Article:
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The optimistic highs and memorable lows of Marvin Lewis in Cincinnati

Posted: 11:34 AM, Dec 31, 2018
Updated: 2018-12-31 17:45:19Z
Marvin Lewis

CINCINNATI — After 15 years without a playoff appearance, the Cincinnati Bengals were satisfied just getting to the postseason under Marvin Lewis, but now the team is closing the books on a third straight losing season and fans are ready to move on with someone new.

Lewis deserves credit for turning around a franchise in need of a savior. He took Cincinnati to the postseason seven times in 16 years. But, perhaps he’s maxed out what he is capable of doing with this team as the Bengals never advanced beyond the wild card round during Lewis’ tenure.

Here is a look at the highs and lows of the Lewis era in Cincinnati.

THE HIGHS

Quick turnaround: In Lewis’ first season in 2003, the Bengals actually played for a postseason berth on the final weekend of the regular season, and although they lost 22-14 to Cleveland at home, it was a positive sign for a team that had been stuck in a ditch since the early 90s. Cincinnati finished 8-8 after a franchise worst 2-14 finish in Dick LeBeau’s final season.

First division title: A four-game winning streak in the second half of the 2005 season, including wins over Baltimore, Pittsburgh and Cleveland, helped the Bengals finish 11-5 and win the AFC North. Of course, they lost in the first round of the playoffs, but the regular-season performance gave Cincinnati its first division title since 1990.

AFC North sweep: Cincinnati improved from a 4-11-1 record in 2008 to a 10-6 finish in 2009, including wins in all six of their AFC North games, which marked a franchise first. They Bengals earned their second trip to the playoffs in 19 years, and Lewis was named the Associated Press 2009 NFL Coach of the Year.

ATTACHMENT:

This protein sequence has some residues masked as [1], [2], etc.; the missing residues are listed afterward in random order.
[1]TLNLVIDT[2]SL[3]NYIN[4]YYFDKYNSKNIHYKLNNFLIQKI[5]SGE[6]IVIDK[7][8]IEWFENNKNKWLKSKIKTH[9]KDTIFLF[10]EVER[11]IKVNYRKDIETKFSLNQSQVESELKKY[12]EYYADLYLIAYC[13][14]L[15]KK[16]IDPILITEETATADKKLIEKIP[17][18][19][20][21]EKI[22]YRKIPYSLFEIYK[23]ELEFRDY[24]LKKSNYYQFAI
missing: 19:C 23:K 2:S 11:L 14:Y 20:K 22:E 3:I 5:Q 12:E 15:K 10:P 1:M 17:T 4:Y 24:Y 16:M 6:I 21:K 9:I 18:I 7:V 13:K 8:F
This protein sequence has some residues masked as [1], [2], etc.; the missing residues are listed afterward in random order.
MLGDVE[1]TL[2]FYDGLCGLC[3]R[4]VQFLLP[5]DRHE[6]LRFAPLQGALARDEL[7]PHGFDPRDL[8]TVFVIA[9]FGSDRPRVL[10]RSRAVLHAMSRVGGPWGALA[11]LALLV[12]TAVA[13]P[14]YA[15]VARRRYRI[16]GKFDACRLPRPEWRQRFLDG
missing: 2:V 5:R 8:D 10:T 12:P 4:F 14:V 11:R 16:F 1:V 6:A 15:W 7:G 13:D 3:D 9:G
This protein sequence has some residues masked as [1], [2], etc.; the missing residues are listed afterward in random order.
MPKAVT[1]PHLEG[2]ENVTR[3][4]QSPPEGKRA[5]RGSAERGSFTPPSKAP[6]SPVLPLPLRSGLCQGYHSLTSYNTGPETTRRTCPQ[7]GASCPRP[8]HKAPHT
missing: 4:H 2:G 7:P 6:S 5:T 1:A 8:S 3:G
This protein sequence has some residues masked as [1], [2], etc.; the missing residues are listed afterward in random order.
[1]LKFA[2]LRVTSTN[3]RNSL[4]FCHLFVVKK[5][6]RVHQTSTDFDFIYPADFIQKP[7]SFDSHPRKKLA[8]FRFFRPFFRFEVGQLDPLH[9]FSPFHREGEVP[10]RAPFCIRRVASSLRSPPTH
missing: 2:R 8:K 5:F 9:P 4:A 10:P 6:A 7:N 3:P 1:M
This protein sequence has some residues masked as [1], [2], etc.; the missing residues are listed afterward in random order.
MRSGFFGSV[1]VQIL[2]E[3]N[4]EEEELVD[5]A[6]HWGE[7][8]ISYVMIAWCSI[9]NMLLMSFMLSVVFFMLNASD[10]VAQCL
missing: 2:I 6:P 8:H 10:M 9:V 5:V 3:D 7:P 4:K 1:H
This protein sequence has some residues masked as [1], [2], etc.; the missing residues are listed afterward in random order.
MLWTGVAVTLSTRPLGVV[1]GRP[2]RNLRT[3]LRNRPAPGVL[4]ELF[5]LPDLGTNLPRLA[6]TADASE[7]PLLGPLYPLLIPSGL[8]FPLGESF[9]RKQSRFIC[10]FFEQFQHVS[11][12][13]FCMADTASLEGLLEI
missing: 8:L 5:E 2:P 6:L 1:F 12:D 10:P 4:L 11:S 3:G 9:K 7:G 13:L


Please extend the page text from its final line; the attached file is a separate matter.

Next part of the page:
Five straight playoff appearances: After what could have been a job-costing 2010 campaign, Lewis convinced Brown to give him another shot and upgrade everything from the practice facilities to training rooms to personnel departments, and the Bengals completely transformed. They made five straight playoff appearances from 2011 to 2015, including four 10-win seasons and two division titles in 2013 and 2015. Cincinnati got off to an 8-0 start in 2015 before fading down the stretch with Andy Dalton breaking his thumb in a Week 14 loss to the Steelers.

Coaching tree: Lewis has been lauded for hiring excellent assistants and building an extensive coaching tree, and he is well-respected among the league. Five of his assistants have gone on to become NFL head coaches, including Jay Gruden (Washington Redskins, 2014-present), Mike Zimmer (Minnesota Vikings, 2014-present), Vance Joseph (Denver Broncos, 2017-present), Hue Jackson (Cleveland Browns, 2016-2018) and Leslie Frazier (Minnesota Vikings, 2010-2013).

Community involvement: Lewis’ surly demeanor in press conferences doesn’t carry into his relationship with players (he’s loyal almost to a fault to his guys) or the local community. His Marvin Lewis Fund has become a high-profile charity during his time here, stressing youth education and involvement with camps and clinics. The fund's website says it has raised more than $11.6 million since 2003, and his commitment to the local community is something often overlooked.

THE LOWS